Legalizing cannabis for both medical and recreational use in Nevada has been on the agenda for a lot longer than much of the USA. Nevada has always been something of an outlier for laws in America, and doesn’t necessarily follow what is going on in other states.
Cannabis has been “decriminalized” for a lot longer than it has been technically legal for recreational use. The Bill which legalized the medical use of cannabis way back in 2001, had a provision that said that possessing up to one ounce would result in fines for first-time or even second-time offenders. You’d have to commit the offense three times to risk getting any sort of criminal record.
In this regard, the approach was a lot more relaxed than a lot of the USA. Some would have said too relaxed, but attitudes are changing. Nevada was the fifth state to legalize medical cannabis, and has followed suit when it comes to recreational cannabis by being early adopters. However, the control over the cannabis is done very well, and is an example to follow for some of the states which don’t think they’re ready to legalize.
Getting the Limits Right
Nevada and Las Vegas are not pushovers when it comes to cannabis. From the outside looking in, and knowing that cannabis has been decriminalized for so long, you might think that it is a bit of a free-for-all. This is far from the case.
Cannabis is treated in a similar way to alcohol, with a bit more strict regulation. While you are allowed to consume it, that doesn’t mean you can do what you want. There are limits to how much you can buy at a time, how much you can possess and what you can do when you’ve consumed cannabis products.
Limits are usually in place when making any sort of cannabis legal. If there weren’t, things could quickly get out of hand.
For recreational users, ⅛ oz of concentrate is available each purchase. This has a 15% tax applied to it. If you have a medical marijuana card, you can purchase 2.5o oz every two weeks. MMR cards are not handed out to just anyone, doctors need to be consulted and sign off on the cards.
One of the key differences between having a card and not having a card is the fact that 18-year-olds can obtain cannabis for medical use, whereas for recreational use you need to be 21.
Cracking Down on Growth
The cannabis laws mean that it cannot be grown within 50 miles of anywhere that cannabis is legally dispensed. This is designed to stop people from growing their own. Cannabis is very easy to grow compared to a lot of other substances.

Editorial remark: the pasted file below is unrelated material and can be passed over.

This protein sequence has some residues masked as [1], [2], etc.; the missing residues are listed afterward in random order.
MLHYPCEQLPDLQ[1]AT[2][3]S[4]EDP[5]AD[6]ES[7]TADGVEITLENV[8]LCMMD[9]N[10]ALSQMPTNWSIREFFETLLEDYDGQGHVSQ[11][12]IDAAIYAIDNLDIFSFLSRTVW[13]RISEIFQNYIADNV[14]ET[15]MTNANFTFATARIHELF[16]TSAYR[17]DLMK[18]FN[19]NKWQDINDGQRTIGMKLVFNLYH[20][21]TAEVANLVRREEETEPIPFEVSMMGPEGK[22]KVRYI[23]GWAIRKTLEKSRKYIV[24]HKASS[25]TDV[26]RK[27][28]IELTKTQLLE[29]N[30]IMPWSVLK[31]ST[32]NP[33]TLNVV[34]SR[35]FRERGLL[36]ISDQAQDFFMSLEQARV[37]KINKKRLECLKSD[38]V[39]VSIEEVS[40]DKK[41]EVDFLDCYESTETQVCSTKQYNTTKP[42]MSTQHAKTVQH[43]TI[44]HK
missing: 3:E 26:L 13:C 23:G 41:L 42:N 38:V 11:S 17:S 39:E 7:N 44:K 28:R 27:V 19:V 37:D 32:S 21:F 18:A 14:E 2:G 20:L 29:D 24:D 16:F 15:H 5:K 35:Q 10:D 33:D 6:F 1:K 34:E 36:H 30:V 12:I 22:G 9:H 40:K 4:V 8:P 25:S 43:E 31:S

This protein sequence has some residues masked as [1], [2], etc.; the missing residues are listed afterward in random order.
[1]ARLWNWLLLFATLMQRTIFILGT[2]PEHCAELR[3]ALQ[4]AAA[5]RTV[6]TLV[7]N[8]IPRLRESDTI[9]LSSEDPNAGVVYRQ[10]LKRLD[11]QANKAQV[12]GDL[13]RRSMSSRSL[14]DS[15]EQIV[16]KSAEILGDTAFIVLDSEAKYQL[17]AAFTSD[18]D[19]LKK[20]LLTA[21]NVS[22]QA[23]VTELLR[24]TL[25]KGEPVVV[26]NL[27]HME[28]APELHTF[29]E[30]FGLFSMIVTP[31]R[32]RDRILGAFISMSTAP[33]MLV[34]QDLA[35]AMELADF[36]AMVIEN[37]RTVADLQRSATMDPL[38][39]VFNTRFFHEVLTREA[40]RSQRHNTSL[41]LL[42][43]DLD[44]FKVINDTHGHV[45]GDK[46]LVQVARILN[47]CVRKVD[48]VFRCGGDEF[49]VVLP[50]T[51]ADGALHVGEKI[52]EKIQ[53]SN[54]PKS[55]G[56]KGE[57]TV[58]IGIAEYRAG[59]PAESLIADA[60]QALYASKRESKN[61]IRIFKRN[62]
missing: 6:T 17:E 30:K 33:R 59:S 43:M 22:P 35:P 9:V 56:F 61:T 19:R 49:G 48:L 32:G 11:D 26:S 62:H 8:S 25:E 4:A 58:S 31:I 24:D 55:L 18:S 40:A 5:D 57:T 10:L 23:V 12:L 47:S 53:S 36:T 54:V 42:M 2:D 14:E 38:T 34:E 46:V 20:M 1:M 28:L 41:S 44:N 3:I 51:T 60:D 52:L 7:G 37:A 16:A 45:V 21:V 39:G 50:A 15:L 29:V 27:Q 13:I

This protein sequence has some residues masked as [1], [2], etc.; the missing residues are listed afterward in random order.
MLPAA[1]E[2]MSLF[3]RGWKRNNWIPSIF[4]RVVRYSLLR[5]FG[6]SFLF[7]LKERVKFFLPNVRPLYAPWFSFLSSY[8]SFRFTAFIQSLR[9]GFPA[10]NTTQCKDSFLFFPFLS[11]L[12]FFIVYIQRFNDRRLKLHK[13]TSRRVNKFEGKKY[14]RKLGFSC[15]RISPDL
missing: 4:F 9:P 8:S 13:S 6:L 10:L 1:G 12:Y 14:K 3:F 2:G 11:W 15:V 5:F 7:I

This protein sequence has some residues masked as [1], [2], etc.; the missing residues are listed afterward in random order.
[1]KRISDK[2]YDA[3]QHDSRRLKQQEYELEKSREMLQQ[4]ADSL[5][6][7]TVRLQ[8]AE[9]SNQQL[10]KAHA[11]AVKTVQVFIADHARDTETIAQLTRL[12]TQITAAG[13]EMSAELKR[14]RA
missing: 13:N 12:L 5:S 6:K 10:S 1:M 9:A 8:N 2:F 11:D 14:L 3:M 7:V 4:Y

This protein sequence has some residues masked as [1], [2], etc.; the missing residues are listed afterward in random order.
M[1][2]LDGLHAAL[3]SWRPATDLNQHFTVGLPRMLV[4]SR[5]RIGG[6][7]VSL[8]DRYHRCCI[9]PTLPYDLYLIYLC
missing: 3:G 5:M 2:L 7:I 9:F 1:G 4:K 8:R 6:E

So why can’t people grow their own?
Well, the restrictions on growing it mean that there is a far lesser chance of people pushing their luck and trying to create their own cottage industry selling to friends or worse. There’s also a greater chance of taking the cannabis over state lines to places where it is not legal.
If there were no restrictions on people growing their own cannabis then police would not be able to intervene when they discovered people growing plants, even if it was pretty obvious that it was not for personal consumption.
Why does this matter?
Well, one of the key benefits of the laws for cannabis is the fact that it can raise a lot of money in taxes. This money can even be used to help people who are struggling with addictions and drug problems. If you take away restrictions, you would also be taking away this control.
An Example to Follow
How is this an example to follow?
Well, by limiting the purchase and consumption, and not making it as easy as going into a corner shop like buying a bottle of whiskey, the authorities have reduced the chances of illegal selling of cannabis, exporting to other states or countries where it is not legal, or acting dangerously when under the influence.
State Senator Tick Segerblom has been quoted as saying that legalized cannabis has been an “overwhelming success” for Nevada. It has seen money raised in taxes, jobs created, and has had no significant impact on the strain on emergency services, for instance. People are respecting the cannabis laws and generally not driving under the influence or causing disruptions as a result.
The taxation gives an income stream to local authorities. This money may be much needed. In areas which are deprived, but people are still taking cannabis, the example set by Nevada could be one to follow. It can lead to better control and raise funds for helping with local issues.
As a result of the measures put in place, very few incidents have been recorded with people abusing the law.
The only criticism you could realistically aim at the state’s handling of cannabis is that the prices are expensive. People have been tempted to grow their own, though this is not legal within 25 miles of a dispensary. Over time, I expect the prices to come down.